HLive's Style is a map[string]interface{} type. The key is the CSS rule, and the value is the value of the rule. The value can be a string or nil. If nil, the style rule gets removed.

The order of the style rules in a single Style is NOT respected. If the order of rules is significant, you can add them as separate Style elements, and the order will be respected.

Tag Children

Tag has func GetNodes() *l.NodeGroup. This will return can children a Tag has.

This function is called many times and not always when it's time to render. Calls to GetNodes must be deterministic. If you've not made a change to the Tag the output is expected to be the same.

This function must never get or change data. No calls to a remote API or database.


A Compnent wraps a Tag. It adds the ability to bind events that primarily happens in the browser to itself.


An EventBinding is a combination of an EventType (e.g., click, focus, mouseenter), with a Component and an EventHandler.


The EventHandler is a func(ctx context.Context, e Event) type.

These handlers are where you can fetch data from remote APIs or databases.

Depending on the EventType you'll have data in the Event parameter.


A Node is something that can be rendered into an HTML tag. For example, a string, Tag, or Component. An Attribute is not a Node as it can't be rendered to a complete HTML tag.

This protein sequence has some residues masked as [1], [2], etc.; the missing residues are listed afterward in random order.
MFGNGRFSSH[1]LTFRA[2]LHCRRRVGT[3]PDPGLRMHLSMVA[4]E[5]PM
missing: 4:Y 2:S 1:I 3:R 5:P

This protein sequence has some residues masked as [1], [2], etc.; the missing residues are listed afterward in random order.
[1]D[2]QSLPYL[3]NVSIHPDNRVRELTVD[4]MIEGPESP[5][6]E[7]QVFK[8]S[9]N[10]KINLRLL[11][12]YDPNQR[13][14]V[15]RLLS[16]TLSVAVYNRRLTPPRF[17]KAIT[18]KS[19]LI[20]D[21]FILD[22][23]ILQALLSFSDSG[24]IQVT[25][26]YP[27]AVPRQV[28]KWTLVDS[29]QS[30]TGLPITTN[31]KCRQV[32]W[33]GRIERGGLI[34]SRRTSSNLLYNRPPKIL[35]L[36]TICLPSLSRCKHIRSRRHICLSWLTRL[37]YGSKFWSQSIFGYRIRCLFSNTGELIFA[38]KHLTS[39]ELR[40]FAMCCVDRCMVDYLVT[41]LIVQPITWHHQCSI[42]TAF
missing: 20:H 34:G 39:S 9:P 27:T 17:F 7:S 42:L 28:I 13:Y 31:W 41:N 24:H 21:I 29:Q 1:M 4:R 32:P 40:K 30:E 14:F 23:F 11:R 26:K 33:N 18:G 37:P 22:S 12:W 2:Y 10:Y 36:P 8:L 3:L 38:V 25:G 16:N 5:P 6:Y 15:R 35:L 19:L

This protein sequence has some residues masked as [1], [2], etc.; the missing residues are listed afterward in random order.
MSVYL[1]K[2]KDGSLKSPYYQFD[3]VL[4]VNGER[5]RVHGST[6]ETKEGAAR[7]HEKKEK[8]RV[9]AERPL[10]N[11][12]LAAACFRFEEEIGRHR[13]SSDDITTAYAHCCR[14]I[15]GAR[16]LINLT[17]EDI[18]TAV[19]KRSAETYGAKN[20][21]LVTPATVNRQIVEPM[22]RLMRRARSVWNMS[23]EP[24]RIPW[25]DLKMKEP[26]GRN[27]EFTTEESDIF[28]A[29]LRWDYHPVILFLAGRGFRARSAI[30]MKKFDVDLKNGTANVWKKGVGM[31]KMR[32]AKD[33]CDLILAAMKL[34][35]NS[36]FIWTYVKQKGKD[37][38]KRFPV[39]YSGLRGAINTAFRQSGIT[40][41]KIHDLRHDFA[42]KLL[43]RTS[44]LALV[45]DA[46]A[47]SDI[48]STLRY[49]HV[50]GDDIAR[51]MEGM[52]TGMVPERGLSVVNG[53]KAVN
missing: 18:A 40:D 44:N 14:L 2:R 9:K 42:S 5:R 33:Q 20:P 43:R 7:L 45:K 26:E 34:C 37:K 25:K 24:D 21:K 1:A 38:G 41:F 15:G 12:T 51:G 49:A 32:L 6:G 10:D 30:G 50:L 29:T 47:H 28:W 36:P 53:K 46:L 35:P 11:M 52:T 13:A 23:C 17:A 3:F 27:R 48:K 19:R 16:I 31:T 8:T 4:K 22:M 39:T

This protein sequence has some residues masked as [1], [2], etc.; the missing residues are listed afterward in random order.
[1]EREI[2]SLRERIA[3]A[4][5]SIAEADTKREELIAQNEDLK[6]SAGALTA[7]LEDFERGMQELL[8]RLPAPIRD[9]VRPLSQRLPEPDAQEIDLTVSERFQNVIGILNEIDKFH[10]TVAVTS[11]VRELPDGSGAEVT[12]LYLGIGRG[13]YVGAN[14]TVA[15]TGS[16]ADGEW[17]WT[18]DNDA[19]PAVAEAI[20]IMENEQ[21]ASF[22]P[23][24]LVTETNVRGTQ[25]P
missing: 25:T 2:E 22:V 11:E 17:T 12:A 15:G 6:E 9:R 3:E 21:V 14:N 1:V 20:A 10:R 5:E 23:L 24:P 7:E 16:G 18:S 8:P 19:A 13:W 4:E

An Element is anything associated with a Tag or Component. This means that in addition to nodes, Attribute and EventBinding are also Elements.


A Page is the root element in HLive. There will be a single page instance for a single connected user.

Page has HTML5 boilerplate pre-defined. This boilerplate also includes HLive's JavaScript.

HTML vs WebSocket

When a user requests a page, there are two requests. First is the initial request that generates the pages HTML. Then the second request is to establish a WebSocket connection.

HLive considers the initial HTML generation a throwaway process. We make no assumptions that there will be a WebSocket connection for that exact HTML page.

When an HLive HTML page is loaded in a browser, the HLive JavaScript library will kick into action.

The first thing the JavaScript will do is establish a WebSocket connection to the server. This connection is made using the same URL with ?ws=1 added to the URL. Due to typical load balancing strategies, the server that HLive establishes a Websocket connection to may not be the one that generated the initial HTML.


When the JavaScript establishes the WebSocket connection, the backend will create a new session and send down the session id to the browser.

A PageSession represents a single instance of a Page. There will be a single WebSocket connection to a PageSession.


The PageServer is what handles incoming HTTP requests. It's an http.Handler, so it can be using in your router of choice. When PageServer receives a request, if the request has the ws=1 query parameter, it will start the WebSocket flow. It will create a new instance of your Page. It will then make a new PageSession. Finally, it will pass the request to Page ServerWS function.

If not, then it will create a new Page, generate a complete HTML page render and return that and discard that Page.